Sometimes I realize how much grace surrounds this project. It's been an eventful few weeks and today brought us three new families. I will start back on the night the storm came through this region. I was heading to Olympia last Thursday to take our Llewelyn out to dinner, then was proceeding to our cabin on Hartstene Island for four days of rest and time to work on my Christmas gift projects. Rather than the usual hour and a half to get to Lew, this drive lasted over three hours and lightning struck a tree very close to my car. After a nice dinner with Lu I headed to Harstene through the storm and downed trees and power lines to arrive at our cabin, which of course had no electricity. I opted to stay the entire time as the quiet was magical and this silence seemed to be what was needed for me to move forward in the work of the project.
It had been very quiet here as we planned and pulled off the artist sale. No new families for a couple of weeks and now we are working with a new dad whose child was stillborn, plus I was alerted early this morning by a lovely friend and social worker at Children's that there were two new families with babies that would need our services today. After photographing two of my nieces and lovely baby Finnley, daughter of my wedding assistant, Dawnelle, I headed to the hospital and to work with these amazing families.
The first family's shoot went well but it was very brief, as the grief over the impending passing of their beautiful son hung so heavy in that room. I worked with the second family for over four hours, mostly waiting quietly for the doctors to finish removing this handsome little baby boy from an incredible piece of machinery that was essentially acting as both his heart and lungs. The wait was so long and nearly a dozen staff members were needed to accomplish this feat, which then led to the first time this mom had a chance to hold her son in his 30 days of life. The amazing thing was that it was assumed this little champ would not be able to hold his own, but he reminded us that nothing should be taken for granted, as when I left the hospital, his doctor had just explained that they wanted to give him a few more days to see if indeed he might be one of those survivor stories. Hold this baby in your heart and your prayers as I may never know how this all ends, but as I left the hospital, instead of sobbing, I had some peace and even slight delight as this little guy is writing his own medical story.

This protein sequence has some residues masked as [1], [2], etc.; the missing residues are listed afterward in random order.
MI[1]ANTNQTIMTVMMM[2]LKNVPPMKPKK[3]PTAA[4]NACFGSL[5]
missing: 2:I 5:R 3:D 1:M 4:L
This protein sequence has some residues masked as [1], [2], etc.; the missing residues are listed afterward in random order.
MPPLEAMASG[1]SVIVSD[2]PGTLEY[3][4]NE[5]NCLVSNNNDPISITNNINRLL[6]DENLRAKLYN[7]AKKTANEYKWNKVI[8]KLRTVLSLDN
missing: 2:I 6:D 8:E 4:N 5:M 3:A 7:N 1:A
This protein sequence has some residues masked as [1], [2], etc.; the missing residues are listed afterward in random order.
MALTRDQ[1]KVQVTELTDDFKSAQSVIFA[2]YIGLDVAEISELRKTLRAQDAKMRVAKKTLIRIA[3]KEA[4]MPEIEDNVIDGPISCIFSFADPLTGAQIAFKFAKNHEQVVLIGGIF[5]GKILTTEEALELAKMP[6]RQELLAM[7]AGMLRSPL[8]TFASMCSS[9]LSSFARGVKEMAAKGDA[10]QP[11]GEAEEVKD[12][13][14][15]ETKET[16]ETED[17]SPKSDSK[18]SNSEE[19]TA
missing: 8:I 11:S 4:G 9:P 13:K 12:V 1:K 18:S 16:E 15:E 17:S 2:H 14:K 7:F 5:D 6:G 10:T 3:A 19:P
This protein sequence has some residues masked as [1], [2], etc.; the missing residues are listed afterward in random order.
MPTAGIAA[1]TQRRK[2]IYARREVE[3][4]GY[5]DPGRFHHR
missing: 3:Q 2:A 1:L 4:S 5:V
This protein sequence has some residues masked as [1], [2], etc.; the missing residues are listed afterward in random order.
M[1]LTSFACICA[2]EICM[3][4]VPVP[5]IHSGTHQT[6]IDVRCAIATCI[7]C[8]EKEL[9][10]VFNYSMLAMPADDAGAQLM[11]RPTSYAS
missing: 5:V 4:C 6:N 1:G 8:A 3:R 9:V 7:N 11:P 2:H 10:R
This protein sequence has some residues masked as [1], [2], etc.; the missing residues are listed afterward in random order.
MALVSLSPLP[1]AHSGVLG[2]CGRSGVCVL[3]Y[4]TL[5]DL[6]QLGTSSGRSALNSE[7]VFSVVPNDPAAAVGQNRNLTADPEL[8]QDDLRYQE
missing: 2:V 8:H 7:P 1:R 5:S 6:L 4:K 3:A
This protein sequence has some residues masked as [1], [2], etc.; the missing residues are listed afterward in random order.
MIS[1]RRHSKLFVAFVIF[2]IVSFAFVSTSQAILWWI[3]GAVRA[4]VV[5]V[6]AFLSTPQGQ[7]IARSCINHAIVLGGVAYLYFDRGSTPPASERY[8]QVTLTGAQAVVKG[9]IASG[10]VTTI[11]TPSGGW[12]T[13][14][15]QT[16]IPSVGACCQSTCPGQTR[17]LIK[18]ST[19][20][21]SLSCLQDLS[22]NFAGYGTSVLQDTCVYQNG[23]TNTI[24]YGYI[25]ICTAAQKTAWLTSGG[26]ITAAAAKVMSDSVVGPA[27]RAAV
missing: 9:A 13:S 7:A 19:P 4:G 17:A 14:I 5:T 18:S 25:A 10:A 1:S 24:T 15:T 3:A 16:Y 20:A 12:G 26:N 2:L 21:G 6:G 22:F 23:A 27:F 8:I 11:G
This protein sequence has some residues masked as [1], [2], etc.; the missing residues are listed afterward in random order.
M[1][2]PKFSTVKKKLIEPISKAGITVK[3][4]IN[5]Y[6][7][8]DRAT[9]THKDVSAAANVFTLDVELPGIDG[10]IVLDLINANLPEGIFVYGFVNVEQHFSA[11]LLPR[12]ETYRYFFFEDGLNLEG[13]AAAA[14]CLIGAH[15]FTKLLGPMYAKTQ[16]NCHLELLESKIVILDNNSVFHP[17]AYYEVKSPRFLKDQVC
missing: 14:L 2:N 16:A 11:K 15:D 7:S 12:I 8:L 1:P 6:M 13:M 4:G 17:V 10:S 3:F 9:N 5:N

I want to thank my dear daughter McKenzie for being patient and supportive and gracefully giving up our Christmas shopping time together after flying home from California the night before. Time with this dear girl is precious to me but even more so when she was so kind when I had to leave her without transportation and rush to the hospital. Thanks also to my husband Doug for jumping right in to come to get McKenzie when his days are jammed with complications from the stormy weather.
I wish to thank the owners of Outcast for their amazing donation yesterday of the frames for the bracelets that Blake's mom will be making for the Soul families. This is an incredible gift with such power and meaning and I can't thank them enough for being a bright spot in a day that was otherwise looking to be filled with tension and sorrow. This is a Seattle company that does precious metal casting. One of the owners is a friend of our dear Soul child Charolette, so her gift is especially heartfelt. I also want to mention a beautiful young couple: theirs was our last wedding of a busy season and yesterday a lovely thank you note arrived with a generous donation to Soulumination. I am so touched by their thoughtfulness and by the efforts of my dear client Stasia and her daughter for sales of the Husky Nation cd. This kind of support makes this work possible and I head toward another day with a sense that the grace surrounding Soul will carry us into another year filled with growth and love and amazing families. I am posting updated photos of our new dear Emily. Her Santa hat shot melted me and I couldn't resist sharing it with all of you. In love and peace, Lynette